Oblivion, Anne de Vries
Many artists’ work also grapples with the supposed bleakness of postmodernism and the realities of post-internet culture. Anne de Vries, for example, sought to elucidate the impacts of media and technology on collective perception in her meticulously detailed diorama of a music festival. From a bird’s eye view, it is clear that we are constantly bombarded with stimulation, which can lull us into a state of oblivion.
Transit Mode – Abenteuer, Anna Uddenberg
Undoubtedly one of the most striking exhibitions of the year, Anna Uddenberg’s Transit Mode – Abenteuer, is an examination of the human form. Through shape and positioning of lifelike sculptures, Uddenburg challenges social conventions and highlights the fact that even the ways we move our bodies are performative rather than natural.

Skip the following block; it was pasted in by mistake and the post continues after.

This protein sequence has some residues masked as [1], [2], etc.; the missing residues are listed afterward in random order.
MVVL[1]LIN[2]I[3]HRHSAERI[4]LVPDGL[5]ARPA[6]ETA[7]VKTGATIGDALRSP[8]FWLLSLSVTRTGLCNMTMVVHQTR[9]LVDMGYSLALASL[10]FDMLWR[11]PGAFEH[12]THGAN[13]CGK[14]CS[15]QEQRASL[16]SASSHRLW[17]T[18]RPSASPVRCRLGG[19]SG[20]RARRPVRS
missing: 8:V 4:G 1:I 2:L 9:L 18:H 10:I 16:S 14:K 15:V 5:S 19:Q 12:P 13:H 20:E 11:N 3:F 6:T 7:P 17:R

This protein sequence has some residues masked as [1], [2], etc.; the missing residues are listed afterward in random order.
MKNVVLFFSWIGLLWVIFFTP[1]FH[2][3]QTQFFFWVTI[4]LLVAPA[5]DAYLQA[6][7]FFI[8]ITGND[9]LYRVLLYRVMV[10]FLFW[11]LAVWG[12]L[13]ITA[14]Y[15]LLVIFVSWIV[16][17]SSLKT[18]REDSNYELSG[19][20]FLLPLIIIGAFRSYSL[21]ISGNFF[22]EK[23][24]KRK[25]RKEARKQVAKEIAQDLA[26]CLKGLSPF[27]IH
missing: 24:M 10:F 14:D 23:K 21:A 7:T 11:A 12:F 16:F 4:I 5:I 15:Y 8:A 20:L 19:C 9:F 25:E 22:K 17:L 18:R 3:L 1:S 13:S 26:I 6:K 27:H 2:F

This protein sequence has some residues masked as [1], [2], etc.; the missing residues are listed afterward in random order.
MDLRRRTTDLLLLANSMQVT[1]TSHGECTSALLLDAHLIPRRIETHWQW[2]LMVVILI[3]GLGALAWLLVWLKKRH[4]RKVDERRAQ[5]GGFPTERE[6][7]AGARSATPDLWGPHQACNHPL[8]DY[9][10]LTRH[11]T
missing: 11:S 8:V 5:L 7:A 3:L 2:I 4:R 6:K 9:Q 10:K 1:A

Power Rack, Rig, Squat Rack Nik Kosmas
Nik Kosmas brings a fascinating interactive art piece to the Biennale. Consisting of three multi-colored structures that essentially function as jungle gyms, Kosmas instructs workout sessions using this equipment. His work is derived from his love for fitness and nutrition in combination with art, thus expanding the parameters for post-contemporary art at large.
Happy Museum, Simon Fujiwara
Another artist to examine the concepts of happiness and optimism is Simon Fujiwara in his installation called ‘Happy Museum.’ With the help of his brother, an economist, Fujiwara’s work sheds light on the commodification of happiness using Berlin as his unit of analysis, subsequently exposing the absurdity of consumption as a means of finding true happiness.